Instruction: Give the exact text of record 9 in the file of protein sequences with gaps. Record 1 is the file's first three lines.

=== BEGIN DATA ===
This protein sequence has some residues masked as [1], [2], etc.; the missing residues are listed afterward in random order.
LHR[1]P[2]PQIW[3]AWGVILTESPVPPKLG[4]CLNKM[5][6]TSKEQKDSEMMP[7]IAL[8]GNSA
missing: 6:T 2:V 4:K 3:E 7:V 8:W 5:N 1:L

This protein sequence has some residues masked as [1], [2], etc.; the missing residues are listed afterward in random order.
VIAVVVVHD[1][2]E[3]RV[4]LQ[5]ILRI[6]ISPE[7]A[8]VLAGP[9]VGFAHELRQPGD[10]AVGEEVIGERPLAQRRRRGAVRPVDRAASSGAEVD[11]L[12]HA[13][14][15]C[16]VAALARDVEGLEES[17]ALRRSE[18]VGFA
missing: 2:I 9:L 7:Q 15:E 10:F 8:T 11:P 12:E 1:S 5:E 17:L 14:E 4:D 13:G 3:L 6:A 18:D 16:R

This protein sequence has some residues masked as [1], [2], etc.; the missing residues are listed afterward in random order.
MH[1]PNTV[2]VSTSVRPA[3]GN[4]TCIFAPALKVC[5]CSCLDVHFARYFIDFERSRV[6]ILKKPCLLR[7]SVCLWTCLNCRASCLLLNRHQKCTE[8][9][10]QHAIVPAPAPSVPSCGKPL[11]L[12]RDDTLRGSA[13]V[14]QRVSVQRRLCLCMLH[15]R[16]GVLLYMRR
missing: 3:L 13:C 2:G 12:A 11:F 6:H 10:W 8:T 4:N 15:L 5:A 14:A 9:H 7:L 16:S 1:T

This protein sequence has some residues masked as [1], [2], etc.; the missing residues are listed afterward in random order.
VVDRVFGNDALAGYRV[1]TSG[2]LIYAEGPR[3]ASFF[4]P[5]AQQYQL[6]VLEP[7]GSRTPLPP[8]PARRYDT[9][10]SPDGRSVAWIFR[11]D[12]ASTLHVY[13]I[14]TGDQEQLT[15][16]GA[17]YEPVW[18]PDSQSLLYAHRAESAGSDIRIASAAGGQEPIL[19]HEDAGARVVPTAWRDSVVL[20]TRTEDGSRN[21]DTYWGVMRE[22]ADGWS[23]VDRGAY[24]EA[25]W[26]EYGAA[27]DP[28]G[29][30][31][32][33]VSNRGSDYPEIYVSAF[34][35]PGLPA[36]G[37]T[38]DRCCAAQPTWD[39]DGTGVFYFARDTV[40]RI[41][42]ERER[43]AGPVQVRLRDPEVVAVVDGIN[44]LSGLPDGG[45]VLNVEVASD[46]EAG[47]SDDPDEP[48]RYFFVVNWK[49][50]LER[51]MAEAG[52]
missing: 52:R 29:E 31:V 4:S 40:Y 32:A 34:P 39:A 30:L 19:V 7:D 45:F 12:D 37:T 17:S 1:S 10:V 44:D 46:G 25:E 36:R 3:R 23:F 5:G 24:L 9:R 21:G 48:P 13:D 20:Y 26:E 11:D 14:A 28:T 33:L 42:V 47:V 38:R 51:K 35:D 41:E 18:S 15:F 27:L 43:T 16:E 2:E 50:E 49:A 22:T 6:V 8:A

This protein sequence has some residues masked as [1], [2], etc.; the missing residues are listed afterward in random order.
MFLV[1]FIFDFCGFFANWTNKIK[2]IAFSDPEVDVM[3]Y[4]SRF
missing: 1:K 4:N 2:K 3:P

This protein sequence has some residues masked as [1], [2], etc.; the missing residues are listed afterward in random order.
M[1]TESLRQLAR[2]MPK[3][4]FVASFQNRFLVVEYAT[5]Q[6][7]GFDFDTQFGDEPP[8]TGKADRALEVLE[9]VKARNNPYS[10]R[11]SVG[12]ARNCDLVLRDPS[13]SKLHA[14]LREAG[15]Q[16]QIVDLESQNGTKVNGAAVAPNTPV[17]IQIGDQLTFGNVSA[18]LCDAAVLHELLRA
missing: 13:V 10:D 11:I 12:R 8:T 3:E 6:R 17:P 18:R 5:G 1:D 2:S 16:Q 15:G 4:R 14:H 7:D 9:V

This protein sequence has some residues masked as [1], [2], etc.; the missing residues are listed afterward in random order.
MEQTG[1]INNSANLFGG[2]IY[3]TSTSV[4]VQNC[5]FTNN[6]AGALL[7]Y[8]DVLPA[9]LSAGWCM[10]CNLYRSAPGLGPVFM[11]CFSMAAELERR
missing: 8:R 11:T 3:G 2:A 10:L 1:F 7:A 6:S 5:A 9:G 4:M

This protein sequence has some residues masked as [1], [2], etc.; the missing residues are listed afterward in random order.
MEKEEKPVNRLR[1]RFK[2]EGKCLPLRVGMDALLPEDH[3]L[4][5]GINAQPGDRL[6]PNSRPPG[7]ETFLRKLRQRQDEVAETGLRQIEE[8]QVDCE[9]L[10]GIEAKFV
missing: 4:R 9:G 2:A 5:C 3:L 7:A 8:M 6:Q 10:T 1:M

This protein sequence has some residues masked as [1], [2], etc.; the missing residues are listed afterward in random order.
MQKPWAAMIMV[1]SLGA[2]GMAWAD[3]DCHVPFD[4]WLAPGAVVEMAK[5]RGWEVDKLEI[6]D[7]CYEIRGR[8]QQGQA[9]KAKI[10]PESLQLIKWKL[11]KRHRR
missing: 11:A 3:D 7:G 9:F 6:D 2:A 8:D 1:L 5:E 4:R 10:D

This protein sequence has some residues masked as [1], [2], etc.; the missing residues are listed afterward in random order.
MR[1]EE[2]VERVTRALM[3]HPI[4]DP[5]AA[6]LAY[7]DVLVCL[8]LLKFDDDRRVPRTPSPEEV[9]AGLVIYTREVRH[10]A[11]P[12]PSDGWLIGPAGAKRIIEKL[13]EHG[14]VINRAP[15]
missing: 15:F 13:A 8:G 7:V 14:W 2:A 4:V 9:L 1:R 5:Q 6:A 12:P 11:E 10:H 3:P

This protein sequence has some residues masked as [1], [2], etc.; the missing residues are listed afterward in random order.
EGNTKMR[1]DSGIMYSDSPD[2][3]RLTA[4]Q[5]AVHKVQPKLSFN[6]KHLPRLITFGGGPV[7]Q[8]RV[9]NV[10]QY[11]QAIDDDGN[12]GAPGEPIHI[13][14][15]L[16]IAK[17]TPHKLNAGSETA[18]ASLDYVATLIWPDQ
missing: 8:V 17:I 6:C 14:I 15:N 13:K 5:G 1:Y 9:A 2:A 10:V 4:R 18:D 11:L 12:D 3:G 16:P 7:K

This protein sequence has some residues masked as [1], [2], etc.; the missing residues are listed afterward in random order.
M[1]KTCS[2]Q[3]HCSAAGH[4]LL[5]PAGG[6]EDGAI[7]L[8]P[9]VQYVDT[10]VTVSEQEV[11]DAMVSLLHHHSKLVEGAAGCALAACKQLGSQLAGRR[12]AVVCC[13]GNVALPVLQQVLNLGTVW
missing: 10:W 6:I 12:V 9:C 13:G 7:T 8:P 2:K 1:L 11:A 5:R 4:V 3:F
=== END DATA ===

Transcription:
This protein sequence has some residues masked as [1], [2], etc.; the missing residues are listed afterward in random order.
MQKPWAAMIMV[1]SLGA[2]GMAWAD[3]DCHVPFD[4]WLAPGAVVEMAK[5]RGWEVDKLEI[6]D[7]CYEIRGR[8]QQGQA[9]KAKI[10]PESLQLIKWKL[11]KRHRR
missing: 11:A 3:D 7:G 9:F 6:D 2:A 8:D 1:L 5:E 4:R 10:D